A: That’s great! Keep it. But realize that it may not help anyone else, so trying to get all your friends to try your particular flavor of pyramid hat, or worse yet, selling it, may not be the most ethical thing to do. In fact, promoting something for which there is no evidence of efficacy is a part of the definition of “quackery,” and it doesn’t matter whether you make a dime or not. Also, and unfortunately, your pyramid hat may very well stop working for you tomorrow. I wish you luck.
Q: So how can I tell when something is a pyramid hat?
A: By double-checking the claims made by the promoters with other sources. If there are no other sources, then that’s a big warning sign in itself. For example, for health-related things, always check with a doctor or two who have some experience in a related field (and I mean an M.D., not a “Doctor of Naturopathy” or an herbalist or some such). Or for automotive doohickeys, check with your mechanic, or a magazine like Consumer Reports or Road & Track. Etc., etc. If a product or practice works, someone other than the manufacturer will know about it, and be able to recommend it without making a sales pitch at the same time.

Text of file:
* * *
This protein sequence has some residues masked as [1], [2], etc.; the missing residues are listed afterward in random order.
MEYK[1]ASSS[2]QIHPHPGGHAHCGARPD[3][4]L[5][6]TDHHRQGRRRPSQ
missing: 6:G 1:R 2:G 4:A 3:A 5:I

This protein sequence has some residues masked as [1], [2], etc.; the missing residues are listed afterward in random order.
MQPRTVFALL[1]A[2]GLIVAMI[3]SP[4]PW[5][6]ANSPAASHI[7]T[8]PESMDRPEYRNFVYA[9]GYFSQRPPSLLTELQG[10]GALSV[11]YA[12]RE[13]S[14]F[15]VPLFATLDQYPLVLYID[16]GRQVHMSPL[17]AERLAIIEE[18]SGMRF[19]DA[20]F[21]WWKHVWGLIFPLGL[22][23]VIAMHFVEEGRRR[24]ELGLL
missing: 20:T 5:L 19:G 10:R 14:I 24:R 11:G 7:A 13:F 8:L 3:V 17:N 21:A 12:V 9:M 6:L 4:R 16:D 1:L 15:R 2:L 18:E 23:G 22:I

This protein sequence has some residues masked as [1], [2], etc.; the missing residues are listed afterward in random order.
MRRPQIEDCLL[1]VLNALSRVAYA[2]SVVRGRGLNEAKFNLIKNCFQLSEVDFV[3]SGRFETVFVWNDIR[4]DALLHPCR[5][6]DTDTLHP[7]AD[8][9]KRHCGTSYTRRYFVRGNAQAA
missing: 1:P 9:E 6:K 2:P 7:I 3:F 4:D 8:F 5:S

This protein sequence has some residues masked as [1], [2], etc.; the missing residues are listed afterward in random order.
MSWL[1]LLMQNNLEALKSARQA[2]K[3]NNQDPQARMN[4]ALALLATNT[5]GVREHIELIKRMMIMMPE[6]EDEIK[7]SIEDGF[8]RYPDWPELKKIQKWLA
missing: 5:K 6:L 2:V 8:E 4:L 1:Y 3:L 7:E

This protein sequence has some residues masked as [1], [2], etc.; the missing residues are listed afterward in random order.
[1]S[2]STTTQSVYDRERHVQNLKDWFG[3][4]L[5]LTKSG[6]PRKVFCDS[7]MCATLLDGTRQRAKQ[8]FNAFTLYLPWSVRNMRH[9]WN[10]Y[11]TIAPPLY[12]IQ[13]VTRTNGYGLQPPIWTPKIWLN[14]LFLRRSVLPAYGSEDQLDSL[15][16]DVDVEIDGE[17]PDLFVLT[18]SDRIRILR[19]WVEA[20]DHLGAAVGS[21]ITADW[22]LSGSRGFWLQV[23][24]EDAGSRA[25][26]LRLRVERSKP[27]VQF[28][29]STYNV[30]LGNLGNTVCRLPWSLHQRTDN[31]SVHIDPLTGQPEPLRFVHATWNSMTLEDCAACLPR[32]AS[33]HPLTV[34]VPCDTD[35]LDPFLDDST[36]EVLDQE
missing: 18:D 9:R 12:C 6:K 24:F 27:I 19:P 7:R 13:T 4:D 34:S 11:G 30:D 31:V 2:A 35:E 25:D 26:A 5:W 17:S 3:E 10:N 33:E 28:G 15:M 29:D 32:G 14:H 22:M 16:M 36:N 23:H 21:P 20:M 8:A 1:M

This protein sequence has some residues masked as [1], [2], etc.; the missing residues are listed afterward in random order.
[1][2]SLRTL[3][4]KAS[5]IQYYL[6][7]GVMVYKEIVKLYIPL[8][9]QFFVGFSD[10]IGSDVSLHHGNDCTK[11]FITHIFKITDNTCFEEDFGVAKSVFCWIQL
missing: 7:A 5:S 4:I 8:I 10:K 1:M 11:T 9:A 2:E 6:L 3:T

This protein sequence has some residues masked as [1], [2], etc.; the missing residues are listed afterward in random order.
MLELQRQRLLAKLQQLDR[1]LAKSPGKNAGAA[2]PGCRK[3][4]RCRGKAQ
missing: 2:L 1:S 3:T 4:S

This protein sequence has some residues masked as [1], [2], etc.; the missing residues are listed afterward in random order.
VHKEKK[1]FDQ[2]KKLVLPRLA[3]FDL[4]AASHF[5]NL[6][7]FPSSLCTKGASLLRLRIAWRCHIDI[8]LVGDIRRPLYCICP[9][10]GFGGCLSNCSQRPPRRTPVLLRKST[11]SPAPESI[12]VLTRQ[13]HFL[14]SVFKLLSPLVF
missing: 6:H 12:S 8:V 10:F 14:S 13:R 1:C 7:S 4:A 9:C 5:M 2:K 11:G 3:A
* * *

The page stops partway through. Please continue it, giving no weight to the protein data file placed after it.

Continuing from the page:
Q: But this thing sounds great. Isn’t it?
A: If it’s the seller you’re listening to, then of course it’s going to sound great. However, as a general rule, the better something sounds, the less likely it is to be true. “If something sounds too good to be true, it probably is.”
Q: But this book says that…
A: Forget the books. Most are published through popular-press or self-publishing houses. They don’t care whether or not the content of the book is correct, they just want to sell it. Anyone can write a book and state just about anything they want to in it. If you want a book on a particular disease, find a reference, not a “How to Beat Disease X” book.
Q: Changing the subject, what the heck are the numbers on your ad?
A: I’m glad you asked. Each section followed by a number in brackets ( for example) is an example of one of the seven bulleted points in the Federal Trade Commission’s Fraudulent Health Claims: Don’t Be Fooled publication (I am not affiliated with the FTC in any way).
Q: So all the stuff in the ad is made-up?
A: Yes. I’ve seen a lot of ads in the same vein(s) as all that stuff, and used a little of each to come up with it. As far as I’m concerned, it’s 100% garbage (except for the bit at the end — Pyramid Hats really will not suffer at all from Internet flames), but fairly good when it comes to making a point.